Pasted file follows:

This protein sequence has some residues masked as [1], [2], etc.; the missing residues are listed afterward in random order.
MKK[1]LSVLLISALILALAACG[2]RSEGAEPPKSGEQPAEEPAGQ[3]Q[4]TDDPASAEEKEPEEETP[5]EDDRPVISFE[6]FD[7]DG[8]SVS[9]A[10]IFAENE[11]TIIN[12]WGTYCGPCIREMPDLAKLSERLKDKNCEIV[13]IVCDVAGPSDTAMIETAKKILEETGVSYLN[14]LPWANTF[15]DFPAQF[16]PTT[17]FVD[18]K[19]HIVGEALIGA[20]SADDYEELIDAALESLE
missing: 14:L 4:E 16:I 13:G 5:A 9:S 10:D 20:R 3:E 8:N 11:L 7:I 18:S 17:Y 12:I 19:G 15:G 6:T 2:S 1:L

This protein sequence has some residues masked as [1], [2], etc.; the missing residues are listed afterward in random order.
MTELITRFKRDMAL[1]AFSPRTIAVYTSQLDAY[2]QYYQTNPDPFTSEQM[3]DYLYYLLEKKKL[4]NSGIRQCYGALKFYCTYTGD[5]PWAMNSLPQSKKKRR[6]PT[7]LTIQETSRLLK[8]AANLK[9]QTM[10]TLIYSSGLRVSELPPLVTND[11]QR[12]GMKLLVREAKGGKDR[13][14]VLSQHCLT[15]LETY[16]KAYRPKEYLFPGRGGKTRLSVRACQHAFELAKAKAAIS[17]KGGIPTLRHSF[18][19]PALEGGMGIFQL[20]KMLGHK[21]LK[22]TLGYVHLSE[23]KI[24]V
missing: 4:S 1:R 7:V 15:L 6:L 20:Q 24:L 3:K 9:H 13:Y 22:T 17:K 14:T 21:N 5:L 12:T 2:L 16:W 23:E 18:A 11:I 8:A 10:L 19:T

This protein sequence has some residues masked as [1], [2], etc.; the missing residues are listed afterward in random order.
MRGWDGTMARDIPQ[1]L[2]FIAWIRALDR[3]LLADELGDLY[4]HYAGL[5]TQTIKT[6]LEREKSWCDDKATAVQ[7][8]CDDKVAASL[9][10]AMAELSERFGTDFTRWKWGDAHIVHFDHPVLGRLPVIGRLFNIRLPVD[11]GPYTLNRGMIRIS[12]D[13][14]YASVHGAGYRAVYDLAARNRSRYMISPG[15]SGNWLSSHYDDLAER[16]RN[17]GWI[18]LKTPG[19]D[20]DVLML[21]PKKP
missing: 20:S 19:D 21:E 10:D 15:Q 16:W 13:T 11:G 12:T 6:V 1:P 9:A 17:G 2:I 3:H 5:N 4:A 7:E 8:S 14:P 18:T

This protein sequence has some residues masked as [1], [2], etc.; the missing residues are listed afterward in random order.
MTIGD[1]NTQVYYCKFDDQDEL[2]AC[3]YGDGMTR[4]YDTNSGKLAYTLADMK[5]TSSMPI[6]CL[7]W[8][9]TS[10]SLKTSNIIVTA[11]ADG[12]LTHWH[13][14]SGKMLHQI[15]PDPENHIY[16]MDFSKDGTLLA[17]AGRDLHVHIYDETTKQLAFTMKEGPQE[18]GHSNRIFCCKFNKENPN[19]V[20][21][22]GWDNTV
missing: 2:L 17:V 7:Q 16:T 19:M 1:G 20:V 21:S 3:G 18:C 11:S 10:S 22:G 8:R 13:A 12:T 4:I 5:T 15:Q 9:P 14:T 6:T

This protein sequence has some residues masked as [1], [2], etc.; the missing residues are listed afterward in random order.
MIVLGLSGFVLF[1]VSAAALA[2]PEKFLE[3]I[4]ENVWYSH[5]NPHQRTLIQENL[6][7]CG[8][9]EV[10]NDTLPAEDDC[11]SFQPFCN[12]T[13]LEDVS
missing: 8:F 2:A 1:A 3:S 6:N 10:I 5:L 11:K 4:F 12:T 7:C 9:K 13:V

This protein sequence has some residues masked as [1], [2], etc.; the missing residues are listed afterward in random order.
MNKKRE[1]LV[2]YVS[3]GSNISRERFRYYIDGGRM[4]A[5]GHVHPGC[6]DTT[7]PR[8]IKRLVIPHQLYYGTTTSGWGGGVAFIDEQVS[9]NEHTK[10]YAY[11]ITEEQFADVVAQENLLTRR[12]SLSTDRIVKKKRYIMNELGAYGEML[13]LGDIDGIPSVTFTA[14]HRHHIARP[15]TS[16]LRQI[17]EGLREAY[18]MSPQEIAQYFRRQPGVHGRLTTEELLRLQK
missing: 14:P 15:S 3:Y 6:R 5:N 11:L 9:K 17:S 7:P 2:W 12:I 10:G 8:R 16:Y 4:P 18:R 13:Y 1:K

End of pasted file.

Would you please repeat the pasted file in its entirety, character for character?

This protein sequence has some residues masked as [1], [2], etc.; the missing residues are listed afterward in random order.
MKK[1]LSVLLISALILALAACG[2]RSEGAEPPKSGEQPAEEPAGQ[3]Q[4]TDDPASAEEKEPEEETP[5]EDDRPVISFE[6]FD[7]DG[8]SVS[9]A[10]IFAENE[11]TIIN[12]WGTYCGPCIREMPDLAKLSERLKDKNCEIV[13]IVCDVAGPSDTAMIETAKKILEETGVSYLN[14]LPWANTF[15]DFPAQF[16]PTT[17]FVD[18]K[19]HIVGEALIGA[20]SADDYEELIDAALESLE
missing: 14:L 4:E 16:I 13:G 5:A 9:S 10:D 20:R 3:E 8:N 11:L 7:I 18:S 17:Y 12:I 19:G 15:G 6:T 2:S 1:L

This protein sequence has some residues masked as [1], [2], etc.; the missing residues are listed afterward in random order.
MTELITRFKRDMAL[1]AFSPRTIAVYTSQLDAY[2]QYYQTNPDPFTSEQM[3]DYLYYLLEKKKL[4]NSGIRQCYGALKFYCTYTGD[5]PWAMNSLPQSKKKRR[6]PT[7]LTIQETSRLLK[8]AANLK[9]QTM[10]TLIYSSGLRVSELPPLVTND[11]QR[12]GMKLLVREAKGGKDR[13][14]VLSQHCLT[15]LETY[16]KAYRPKEYLFPGRGGKTRLSVRACQHAFELAKAKAAIS[17]KGGIPTLRHSF[18][19]PALEGGMGIFQL[20]KMLGHK[21]LK[22]TLGYVHLSE[23]KI[24]V
missing: 4:S 1:R 7:V 15:L 6:L 20:Q 24:L 3:K 9:H 13:Y 22:T 17:K 14:T 21:N 5:L 12:T 2:L 16:W 23:E 18:A 11:I 8:A 10:L 19:T

This protein sequence has some residues masked as [1], [2], etc.; the missing residues are listed afterward in random order.
MRGWDGTMARDIPQ[1]L[2]FIAWIRALDR[3]LLADELGDLY[4]HYAGL[5]TQTIKT[6]LEREKSWCDDKATAVQ[7][8]CDDKVAASL[9][10]AMAELSERFGTDFTRWKWGDAHIVHFDHPVLGRLPVIGRLFNIRLPVD[11]GPYTLNRGMIRIS[12]D[13][14]YASVHGAGYRAVYDLAARNRSRYMISPG[15]SGNWLSSHYDDLAER[16]RN[17]GWI[18]LKTPG[19]D[20]DVLML[21]PKKP
missing: 20:S 19:D 21:E 10:D 15:Q 16:W 13:T 11:G 12:T 6:V 1:P 9:A 17:G 2:I 3:H 5:N 4:A 7:E 8:S 14:P 18:T

This protein sequence has some residues masked as [1], [2], etc.; the missing residues are listed afterward in random order.
MTIGD[1]NTQVYYCKFDDQDEL[2]AC[3]YGDGMTR[4]YDTNSGKLAYTLADMK[5]TSSMPI[6]CL[7]W[8][9]TS[10]SLKTSNIIVTA[11]ADG[12]LTHWH[13][14]SGKMLHQI[15]PDPENHIY[16]MDFSKDGTLLA[17]AGRDLHVHIYDETTKQLAFTMKEGPQE[18]GHSNRIFCCKFNKENPN[19]V[20][21][22]GWDNTV
missing: 2:L 17:V 7:Q 16:T 19:M 1:G 20:V 21:S 3:G 18:C 11:S 10:S 22:G 8:R 13:A 12:T 4:I 5:T 15:Q 9:P 14:T 6:T

This protein sequence has some residues masked as [1], [2], etc.; the missing residues are listed afterward in random order.
MIVLGLSGFVLF[1]VSAAALA[2]PEKFLE[3]I[4]ENVWYSH[5]NPHQRTLIQENL[6][7]CG[8][9]EV[10]NDTLPAEDDC[11]SFQPFCN[12]T[13]LEDVS
missing: 8:F 2:A 1:A 3:S 6:N 10:I 5:L 11:K 4:F 12:T 7:C 9:K 13:V

This protein sequence has some residues masked as [1], [2], etc.; the missing residues are listed afterward in random order.
MNKKRE[1]LV[2]YVS[3]GSNISRERFRYYIDGGRM[4]A[5]GHVHPGC[6]DTT[7]PR[8]IKRLVIPHQLYYGTTTSGWGGGVAFIDEQVS[9]NEHTK[10]YAY[11]ITEEQFADVVAQENLLTRR[12]SLSTDRIVKKKRYIMNELGAYGEML[13]LGDIDGIPSVTFTA[14]HRHHIARP[15]TS[16]LRQI[17]EGLREAY[18]MSPQEIAQYFRRQPGVHGRLTTEELLRLQK
missing: 14:P 15:S 3:Y 6:R 5:N 11:L 9:K 17:S 7:P 2:W 12:I 10:G 8:R 16:Y 4:P 18:R 13:Y 1:K